Finance minister: Egypt could raise up to $2 billion in Eurobond issue
The Arab world’s most populous country is in the process of rebuilding its battered finances after the uprising that toppled Hosni Mubarak
Egypt could raise as much as $2 billion through a Eurobond this year and expects economic growth of close to 7 percent in three years’ time, Finance Minister Hany Kadry Dimian said on Friday.
The Arab world’s most populous country is in the process of rebuilding its battered finances after the uprising that toppled Hosni Mubarak four years ago hit the country’s economy, discouraging investors and tourists, and slashing growth.
“I am getting advice on between $1.5-2 billion - we will see (what) our roadshow will reveal and then we will decide, but I think it will be in that region,” Dimian said in an interview with Reuters.
Clarifying comments made earlier in the day in a speech to investors, he said the dollar-denominated Eurobond would be launched in June at the latest, but could come earlier.
Dimian said he expected the issue to come in different maturities, with possible combinations of 3, 5 and 7 years, but would expect them to be less than 10 years.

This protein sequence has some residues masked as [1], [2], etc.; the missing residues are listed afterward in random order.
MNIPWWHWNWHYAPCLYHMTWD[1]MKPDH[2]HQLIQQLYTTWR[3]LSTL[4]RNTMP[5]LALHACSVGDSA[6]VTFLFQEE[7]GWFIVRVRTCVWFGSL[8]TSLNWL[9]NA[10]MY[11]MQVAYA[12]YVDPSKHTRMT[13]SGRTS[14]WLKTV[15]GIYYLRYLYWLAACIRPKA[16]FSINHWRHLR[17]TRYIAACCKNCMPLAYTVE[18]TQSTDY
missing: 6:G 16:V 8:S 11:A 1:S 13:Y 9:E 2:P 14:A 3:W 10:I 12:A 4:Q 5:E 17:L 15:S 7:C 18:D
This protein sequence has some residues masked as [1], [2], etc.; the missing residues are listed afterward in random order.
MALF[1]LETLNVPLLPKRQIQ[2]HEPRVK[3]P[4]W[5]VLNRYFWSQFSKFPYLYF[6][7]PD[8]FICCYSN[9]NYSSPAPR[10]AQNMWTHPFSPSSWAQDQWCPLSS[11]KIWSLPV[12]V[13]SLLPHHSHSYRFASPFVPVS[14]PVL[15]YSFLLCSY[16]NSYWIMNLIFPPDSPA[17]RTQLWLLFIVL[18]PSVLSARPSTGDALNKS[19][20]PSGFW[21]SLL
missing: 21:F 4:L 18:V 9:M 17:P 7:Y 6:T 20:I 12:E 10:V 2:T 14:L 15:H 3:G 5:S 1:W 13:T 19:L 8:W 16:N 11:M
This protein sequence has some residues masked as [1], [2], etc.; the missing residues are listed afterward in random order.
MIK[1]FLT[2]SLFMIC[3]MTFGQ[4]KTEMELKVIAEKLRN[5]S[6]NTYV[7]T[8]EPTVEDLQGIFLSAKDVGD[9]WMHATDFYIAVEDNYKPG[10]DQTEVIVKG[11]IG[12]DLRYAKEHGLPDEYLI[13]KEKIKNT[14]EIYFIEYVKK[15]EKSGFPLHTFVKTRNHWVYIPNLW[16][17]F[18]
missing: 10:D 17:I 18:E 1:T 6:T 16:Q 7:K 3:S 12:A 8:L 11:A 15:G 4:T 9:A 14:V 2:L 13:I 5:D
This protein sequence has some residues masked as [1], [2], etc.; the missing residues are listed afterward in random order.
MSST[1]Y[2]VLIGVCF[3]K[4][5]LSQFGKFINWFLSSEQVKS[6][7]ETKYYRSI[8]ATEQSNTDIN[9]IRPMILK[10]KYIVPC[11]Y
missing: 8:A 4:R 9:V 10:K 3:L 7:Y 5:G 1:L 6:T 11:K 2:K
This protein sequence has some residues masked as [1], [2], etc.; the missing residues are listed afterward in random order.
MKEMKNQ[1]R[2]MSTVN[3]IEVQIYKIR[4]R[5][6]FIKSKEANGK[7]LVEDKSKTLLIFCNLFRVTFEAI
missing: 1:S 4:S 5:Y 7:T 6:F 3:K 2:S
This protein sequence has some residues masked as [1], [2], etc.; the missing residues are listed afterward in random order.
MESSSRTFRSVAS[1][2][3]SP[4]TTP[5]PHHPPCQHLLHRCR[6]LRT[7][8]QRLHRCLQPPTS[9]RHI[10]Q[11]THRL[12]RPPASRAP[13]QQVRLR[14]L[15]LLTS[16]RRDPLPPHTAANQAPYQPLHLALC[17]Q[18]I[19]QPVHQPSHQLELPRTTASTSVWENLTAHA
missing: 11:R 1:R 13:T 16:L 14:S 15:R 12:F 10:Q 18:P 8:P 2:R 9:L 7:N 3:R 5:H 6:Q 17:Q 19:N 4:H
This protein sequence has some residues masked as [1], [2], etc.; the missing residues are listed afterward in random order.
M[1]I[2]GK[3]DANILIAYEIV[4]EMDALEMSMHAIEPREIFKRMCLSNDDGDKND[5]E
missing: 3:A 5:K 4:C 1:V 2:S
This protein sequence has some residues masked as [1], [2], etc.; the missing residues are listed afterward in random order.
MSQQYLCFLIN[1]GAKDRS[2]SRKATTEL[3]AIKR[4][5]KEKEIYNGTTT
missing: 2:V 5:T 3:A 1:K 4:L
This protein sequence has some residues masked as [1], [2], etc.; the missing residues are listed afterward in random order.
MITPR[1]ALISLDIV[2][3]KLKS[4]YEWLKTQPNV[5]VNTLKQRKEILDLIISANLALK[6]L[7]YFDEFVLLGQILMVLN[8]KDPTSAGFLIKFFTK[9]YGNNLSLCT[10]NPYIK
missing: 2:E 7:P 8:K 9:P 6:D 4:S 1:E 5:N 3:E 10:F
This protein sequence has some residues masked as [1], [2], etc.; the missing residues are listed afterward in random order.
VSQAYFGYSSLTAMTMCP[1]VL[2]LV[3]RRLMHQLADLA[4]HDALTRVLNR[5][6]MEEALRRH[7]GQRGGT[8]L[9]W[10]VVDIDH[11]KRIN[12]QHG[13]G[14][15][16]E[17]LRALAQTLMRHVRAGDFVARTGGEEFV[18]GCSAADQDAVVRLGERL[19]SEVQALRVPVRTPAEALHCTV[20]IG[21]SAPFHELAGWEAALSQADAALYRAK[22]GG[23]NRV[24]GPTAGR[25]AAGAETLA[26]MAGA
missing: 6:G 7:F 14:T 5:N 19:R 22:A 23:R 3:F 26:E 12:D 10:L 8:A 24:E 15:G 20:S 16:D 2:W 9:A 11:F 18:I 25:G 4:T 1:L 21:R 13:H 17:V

Egypt has mostly relied on local money markets to finance its budget deficit since being effectively frozen out of international markets after the uprising that toppled autocrat Mubarak in 2011.
Talking about growth prospects, Dimian confirmed he expected growth of at least 4 percent in the fiscal year ending in June, and predicted a return to higher growth in the medium term.
“In three years’ time we will be north of 6.5 percent, approaching 7 percent,” he said, citing manufacturing, energy, construction, telecommunications and housing as drivers.
The IMF has projected growth to reach 3.8 percent in 2014/15 and to rise to 5 percent over the medium term. Economists questioned for a Reuters poll last month saw growth at 3.5 percent this fiscal year.
Speaking of the value added sales tax (VAT) the country plans to introduce, Dimian said it would not be lower than 10 percent, though declined to give further details.
“We are still in the early phases,” he said. “Currently the general rate is 10 percent, and we are not going below this.”
In an interview last year, Dimian had pledged to impose the VAT before the end of the fiscal year.
He also said Cairo expected to generate 5-5.5 billion Egyptian pounds($655-$721 million) annually from its hike in cigarette taxes. Of this 1.6-2 billion pounds will go to health services and the remainder to infrastructure and services.
The International Monetary Fund and Egypt have sporadically discussed a loan worth up to $4.8 billion but Dimian said the government had no concrete plans at the moment to seek aid.
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